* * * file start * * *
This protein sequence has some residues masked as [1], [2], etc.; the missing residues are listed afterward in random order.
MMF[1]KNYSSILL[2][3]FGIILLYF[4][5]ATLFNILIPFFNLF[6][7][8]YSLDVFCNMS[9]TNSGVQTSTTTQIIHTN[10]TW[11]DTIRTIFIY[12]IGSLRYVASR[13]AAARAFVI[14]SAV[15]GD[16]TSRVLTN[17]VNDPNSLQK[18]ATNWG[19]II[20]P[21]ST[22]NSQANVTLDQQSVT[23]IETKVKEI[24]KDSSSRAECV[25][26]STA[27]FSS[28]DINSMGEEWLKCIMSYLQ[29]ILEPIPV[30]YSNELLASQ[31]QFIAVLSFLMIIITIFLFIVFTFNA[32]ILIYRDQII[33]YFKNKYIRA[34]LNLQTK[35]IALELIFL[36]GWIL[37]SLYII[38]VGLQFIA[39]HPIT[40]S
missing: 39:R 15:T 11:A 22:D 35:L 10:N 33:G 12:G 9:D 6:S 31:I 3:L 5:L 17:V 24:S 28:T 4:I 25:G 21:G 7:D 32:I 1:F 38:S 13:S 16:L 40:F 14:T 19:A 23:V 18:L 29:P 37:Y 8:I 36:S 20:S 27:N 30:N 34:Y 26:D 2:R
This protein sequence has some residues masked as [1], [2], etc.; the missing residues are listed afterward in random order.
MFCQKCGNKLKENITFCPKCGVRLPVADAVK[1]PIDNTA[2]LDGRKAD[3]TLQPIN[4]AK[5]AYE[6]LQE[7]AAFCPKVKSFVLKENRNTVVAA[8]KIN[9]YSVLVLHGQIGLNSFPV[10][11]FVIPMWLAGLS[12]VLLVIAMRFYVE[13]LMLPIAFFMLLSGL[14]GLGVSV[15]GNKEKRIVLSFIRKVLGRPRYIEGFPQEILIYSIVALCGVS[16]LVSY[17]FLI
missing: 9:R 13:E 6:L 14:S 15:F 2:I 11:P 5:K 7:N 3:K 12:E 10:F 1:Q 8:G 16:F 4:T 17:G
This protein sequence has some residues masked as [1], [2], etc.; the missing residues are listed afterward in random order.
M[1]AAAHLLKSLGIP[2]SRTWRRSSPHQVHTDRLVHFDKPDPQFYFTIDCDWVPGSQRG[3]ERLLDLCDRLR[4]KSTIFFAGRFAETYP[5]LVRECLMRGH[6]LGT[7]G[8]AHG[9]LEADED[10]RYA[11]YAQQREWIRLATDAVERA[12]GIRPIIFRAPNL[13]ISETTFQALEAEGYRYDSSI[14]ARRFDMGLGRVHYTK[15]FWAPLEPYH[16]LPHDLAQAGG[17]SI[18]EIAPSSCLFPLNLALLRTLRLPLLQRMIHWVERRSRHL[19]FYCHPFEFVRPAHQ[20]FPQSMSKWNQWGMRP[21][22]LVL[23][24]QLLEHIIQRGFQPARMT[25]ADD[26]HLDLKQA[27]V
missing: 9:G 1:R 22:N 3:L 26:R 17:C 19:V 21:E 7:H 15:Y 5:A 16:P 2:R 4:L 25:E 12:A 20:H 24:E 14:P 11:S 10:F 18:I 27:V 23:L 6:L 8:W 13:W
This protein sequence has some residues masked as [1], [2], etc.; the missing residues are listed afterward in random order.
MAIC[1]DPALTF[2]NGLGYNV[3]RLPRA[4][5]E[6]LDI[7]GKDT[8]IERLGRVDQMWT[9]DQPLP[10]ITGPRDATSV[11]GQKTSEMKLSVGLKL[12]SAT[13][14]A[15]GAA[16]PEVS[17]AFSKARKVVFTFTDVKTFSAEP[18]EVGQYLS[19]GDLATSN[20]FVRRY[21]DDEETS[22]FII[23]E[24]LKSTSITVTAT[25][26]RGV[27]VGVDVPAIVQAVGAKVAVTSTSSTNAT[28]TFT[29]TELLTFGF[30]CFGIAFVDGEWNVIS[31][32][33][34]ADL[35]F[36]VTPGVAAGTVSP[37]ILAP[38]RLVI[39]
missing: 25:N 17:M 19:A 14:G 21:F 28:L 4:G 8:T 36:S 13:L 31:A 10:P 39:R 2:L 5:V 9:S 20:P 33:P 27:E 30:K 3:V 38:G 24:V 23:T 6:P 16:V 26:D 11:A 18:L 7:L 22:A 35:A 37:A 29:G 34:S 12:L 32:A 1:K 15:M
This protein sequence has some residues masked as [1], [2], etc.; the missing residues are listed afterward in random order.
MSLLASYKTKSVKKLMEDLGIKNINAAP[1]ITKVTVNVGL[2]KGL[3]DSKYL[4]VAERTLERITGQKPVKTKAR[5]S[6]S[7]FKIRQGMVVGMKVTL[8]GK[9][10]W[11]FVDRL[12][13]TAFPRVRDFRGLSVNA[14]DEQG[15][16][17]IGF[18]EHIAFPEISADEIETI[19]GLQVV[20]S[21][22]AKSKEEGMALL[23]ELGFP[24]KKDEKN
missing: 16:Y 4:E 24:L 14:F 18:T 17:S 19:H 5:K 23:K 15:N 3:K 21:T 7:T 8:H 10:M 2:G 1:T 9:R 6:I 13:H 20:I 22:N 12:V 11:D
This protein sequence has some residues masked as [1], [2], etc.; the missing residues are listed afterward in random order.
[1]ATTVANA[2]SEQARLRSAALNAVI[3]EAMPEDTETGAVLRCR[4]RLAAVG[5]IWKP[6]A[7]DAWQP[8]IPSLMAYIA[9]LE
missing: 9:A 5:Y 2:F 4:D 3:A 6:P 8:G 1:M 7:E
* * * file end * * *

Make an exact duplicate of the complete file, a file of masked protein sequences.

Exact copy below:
This protein sequence has some residues masked as [1], [2], etc.; the missing residues are listed afterward in random order.
MMF[1]KNYSSILL[2][3]FGIILLYF[4][5]ATLFNILIPFFNLF[6][7][8]YSLDVFCNMS[9]TNSGVQTSTTTQIIHTN[10]TW[11]DTIRTIFIY[12]IGSLRYVASR[13]AAARAFVI[14]SAV[15]GD[16]TSRVLTN[17]VNDPNSLQK[18]ATNWG[19]II[20]P[21]ST[22]NSQANVTLDQQSVT[23]IETKVKEI[24]KDSSSRAECV[25][26]STA[27]FSS[28]DINSMGEEWLKCIMSYLQ[29]ILEPIPV[30]YSNELLASQ[31]QFIAVLSFLMIIITIFLFIVFTFNA[32]ILIYRDQII[33]YFKNKYIRA[34]LNLQTK[35]IALELIFL[36]GWIL[37]SLYII[38]VGLQFIA[39]HPIT[40]S
missing: 39:R 15:T 11:A 22:D 35:L 10:N 33:G 12:G 9:D 6:S 31:I 3:L 5:L 17:V 24:S 28:T 4:I 25:G 21:G 7:D 32:I 1:F 38:S 13:S 16:L 40:F 14:T 19:A 23:V 18:L 29:P 37:Y 8:I 36:S 20:S 27:N 30:N 34:Y 26:D 2:R
This protein sequence has some residues masked as [1], [2], etc.; the missing residues are listed afterward in random order.
MFCQKCGNKLKENITFCPKCGVRLPVADAVK[1]PIDNTA[2]LDGRKAD[3]TLQPIN[4]AK[5]AYE[6]LQE[7]AAFCPKVKSFVLKENRNTVVAA[8]KIN[9]YSVLVLHGQIGLNSFPV[10][11]FVIPMWLAGLS[12]VLLVIAMRFYVE[13]LMLPIAFFMLLSGL[14]GLGVSV[15]GNKEKRIVLSFIRKVLGRPRYIEGFPQEILIYSIVALCGVS[16]LVSY[17]FLI
missing: 9:R 13:E 6:L 14:S 15:F 2:I 11:P 5:K 7:N 3:K 12:E 10:F 1:Q 8:G 16:F 4:T 17:G
This protein sequence has some residues masked as [1], [2], etc.; the missing residues are listed afterward in random order.
M[1]AAAHLLKSLGIP[2]SRTWRRSSPHQVHTDRLVHFDKPDPQFYFTIDCDWVPGSQRG[3]ERLLDLCDRLR[4]KSTIFFAGRFAETYP[5]LVRECLMRGH[6]LGT[7]G[8]AHG[9]LEADED[10]RYA[11]YAQQREWIRLATDAVERA[12]GIRPIIFRAPNL[13]ISETTFQALEAEGYRYDSSI[14]ARRFDMGLGRVHYTK[15]FWAPLEPYH[16]LPHDLAQAGG[17]SI[18]EIAPSSCLFPLNLALLRTLRLPLLQRMIHWVERRSRHL[19]FYCHPFEFVRPAHQ[20]FPQSMSKWNQWGMRP[21][22]LVL[23][24]QLLEHIIQRGFQPARMT[25]ADD[26]HLDLKQA[27]V
missing: 9:G 1:R 22:N 3:L 26:R 17:C 19:V 21:E 7:H 15:Y 5:A 16:P 2:R 4:L 25:E 12:A 20:H 24:E 14:P 11:S 10:F 18:I 27:V 23:L 6:L 8:W 13:W
This protein sequence has some residues masked as [1], [2], etc.; the missing residues are listed afterward in random order.
MAIC[1]DPALTF[2]NGLGYNV[3]RLPRA[4][5]E[6]LDI[7]GKDT[8]IERLGRVDQMWT[9]DQPLP[10]ITGPRDATSV[11]GQKTSEMKLSVGLKL[12]SAT[13][14]A[15]GAA[16]PEVS[17]AFSKARKVVFTFTDVKTFSAEP[18]EVGQYLS[19]GDLATSN[20]FVRRY[21]DDEETS[22]FII[23]E[24]LKSTSITVTAT[25][26]RGV[27]VGVDVPAIVQAVGAKVAVTSTSSTNAT[28]TFT[29]TELLTFGF[30]CFGIAFVDGEWNVIS[31][32][33][34]ADL[35]F[36]VTPGVAAGTVSP[37]ILAP[38]RLVI[39]
missing: 25:N 17:M 19:A 14:G 21:F 28:L 4:G 8:T 36:S 13:L 31:A 10:P 39:R 2:L 5:V 9:S 20:P 33:P 27:E 30:K 3:V 38:G 24:V 23:T 6:P 16:V 26:D 11:A 18:L 7:L 22:A 35:A 37:A 29:G 34:S 12:L 32:A 1:K 15:M
This protein sequence has some residues masked as [1], [2], etc.; the missing residues are listed afterward in random order.
MSLLASYKTKSVKKLMEDLGIKNINAAP[1]ITKVTVNVGL[2]KGL[3]DSKYL[4]VAERTLERITGQKPVKTKAR[5]S[6]S[7]FKIRQGMVVGMKVTL[8]GK[9][10]W[11]FVDRL[12][13]TAFPRVRDFRGLSVNA[14]DEQG[15][16][17]IGF[18]EHIAFPEISADEIETI[19]GLQVV[20]S[21][22]AKSKEEGMALL[23]ELGFP[24]KKDEKN
missing: 16:Y 4:E 24:L 14:F 18:T 17:S 19:H 5:K 23:K 15:N 3:K 21:T 7:T 8:H 10:M 2:G 1:T 9:R 6:I 13:H 20:I 22:N 12:V 11:D
This protein sequence has some residues masked as [1], [2], etc.; the missing residues are listed afterward in random order.
[1]ATTVANA[2]SEQARLRSAALNAVI[3]EAMPEDTETGAVLRCR[4]RLAAVG[5]IWKP[6]A[7]DAWQP[8]IPSLMAYIA[9]LE
missing: 9:A 5:Y 2:F 4:D 3:A 6:P 8:G 1:M 7:E